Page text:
On June 5,Â CCAS members were finally able to give the Dancing Deer Ranch site a good workout.
Attending with their scopes were the dobs:
Aurora’s 8 year old son Benji with his 3â€ scope.
Kent with his 20â€
Tom with his 17â€
Dave and Andy with their 12â€ scopes
The skies were clear, the evening warm, the company good and the stage set for a fine evening.
Seeing conditions were unsteady from some breezes early on but improved throughout the evening
Eagle -eyed Kent got the evening started off by being the first to spot Venus. Venus is still showing a waning gibbous phase. A variable polarizer filter gave better views of the gibbous phase by reducing glare.
As the sky darkened Kent was consistently the first to spot objects – this time Saturn and the Regulus-Mars pair. Saturn was a fine view with at least three moons as well as the rings . Titan was visible of course but there were at least two others. Rhea was on the other side of the disk from Titan. There was a third moon visible on the same side of the disk with Titan which from the S&T wiggle-gram could have been either Dionne or Tethys- possibly both as the seeing was still a bit unsteady.Â Mars showed a small disk with little detail.
All during the early evening there were guests staying at the ranch dropping by and looking through all the scopes. Dave was delayed when his Intelliscope Finder stopped seeing signals from the altitude encoder midway through the alignment but got back into the act a little later.
Once it was fully dark Kent noticed that the ridge defining the southern horizon was very low and that stars of Centaurus were visible. Out came his binocs and there it was- Omega Centauri from San Luis Obispo County!!! Several of the observers had never before seen this magnificent globular visually and were very impressed. Tom had to go to a lower magnification asÂ it filled the entire field of view through his 17mm eyepiece. Individual stars were visible all across the cluster in all the scopes despite the low altitude.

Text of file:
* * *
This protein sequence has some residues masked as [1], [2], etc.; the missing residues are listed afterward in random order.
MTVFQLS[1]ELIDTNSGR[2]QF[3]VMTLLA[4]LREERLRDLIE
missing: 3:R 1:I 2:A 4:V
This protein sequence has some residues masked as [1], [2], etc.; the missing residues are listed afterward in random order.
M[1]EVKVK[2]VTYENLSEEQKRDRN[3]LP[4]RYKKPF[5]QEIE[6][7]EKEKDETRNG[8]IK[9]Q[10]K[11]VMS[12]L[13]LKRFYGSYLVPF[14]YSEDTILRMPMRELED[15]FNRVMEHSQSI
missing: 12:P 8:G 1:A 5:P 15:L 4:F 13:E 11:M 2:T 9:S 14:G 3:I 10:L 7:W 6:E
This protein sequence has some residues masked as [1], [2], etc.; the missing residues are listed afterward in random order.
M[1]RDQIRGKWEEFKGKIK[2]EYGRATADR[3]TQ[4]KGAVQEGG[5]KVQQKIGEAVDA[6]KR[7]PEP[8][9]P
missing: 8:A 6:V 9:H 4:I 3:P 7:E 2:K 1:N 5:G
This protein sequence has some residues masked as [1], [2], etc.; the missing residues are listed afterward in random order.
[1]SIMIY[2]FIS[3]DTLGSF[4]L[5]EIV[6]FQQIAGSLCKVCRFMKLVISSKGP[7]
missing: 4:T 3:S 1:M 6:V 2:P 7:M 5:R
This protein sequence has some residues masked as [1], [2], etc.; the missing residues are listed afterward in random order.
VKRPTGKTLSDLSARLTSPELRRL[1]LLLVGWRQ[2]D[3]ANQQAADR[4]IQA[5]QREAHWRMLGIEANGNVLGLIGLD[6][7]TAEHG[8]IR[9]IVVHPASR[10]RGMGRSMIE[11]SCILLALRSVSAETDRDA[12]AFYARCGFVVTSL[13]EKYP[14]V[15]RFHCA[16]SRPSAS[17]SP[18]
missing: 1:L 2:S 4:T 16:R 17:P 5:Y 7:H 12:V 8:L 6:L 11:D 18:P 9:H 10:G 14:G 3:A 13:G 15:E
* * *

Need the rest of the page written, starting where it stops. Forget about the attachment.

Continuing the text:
Also visible was the colliding galaxy pair NGC 5128. Through all the scopes the dark lane was visible with direct vision.
A couple of other highlights from the evening were the Stargate asterism and the colliding galaxy pair NGC 4038/4039.
The Stargate is an asterism with a triangle of stars nested inside another triangle near M104. Designated STFÂ 1659 this is a nice attractive set of stars .Â Here are links to a couple of sites with more information.
for information on the stars and a finder chart
for PA and Sep measurements if anyone would like to compare.
NGC 4038/4039 is a colliding pair of galaxies in Corvus called the Antennae or Ring-Tail galaxies.Â Through Tomâ€™s and Kentâ€™s scopes the U-shape was readily apparent. Through Dave and Andyâ€™s 12â€ scopes the dark area appeared more of an indentation and the u-shape not readily apparent.
By midnight Just Tom and Dave were left. They spent the next two hours working through their lists-Tom with his doubles and Dave with his Miras.
Just before finishing off they took a quick tour through the summer attractions and some of the fall attractions. The last item was galaxy NGC 7331 in Pegasus . There appeared to be a faint galaxy about a half degree from NGC 7331. It was only seen with averted vision and very faint at that. From the location this may have been the brightest member of Stephenâ€™s Quintet at 13 mag.
The waning crescent moon was rising through the trees just as Dave and Tom were driving off
Here some links to some APOD images of the nightâ€™s observing
NGC 5128 or Centaurus A
The Antennae (NGC4038/4039)
NGC 7331 with Stephenâ€™s Quintet at lower left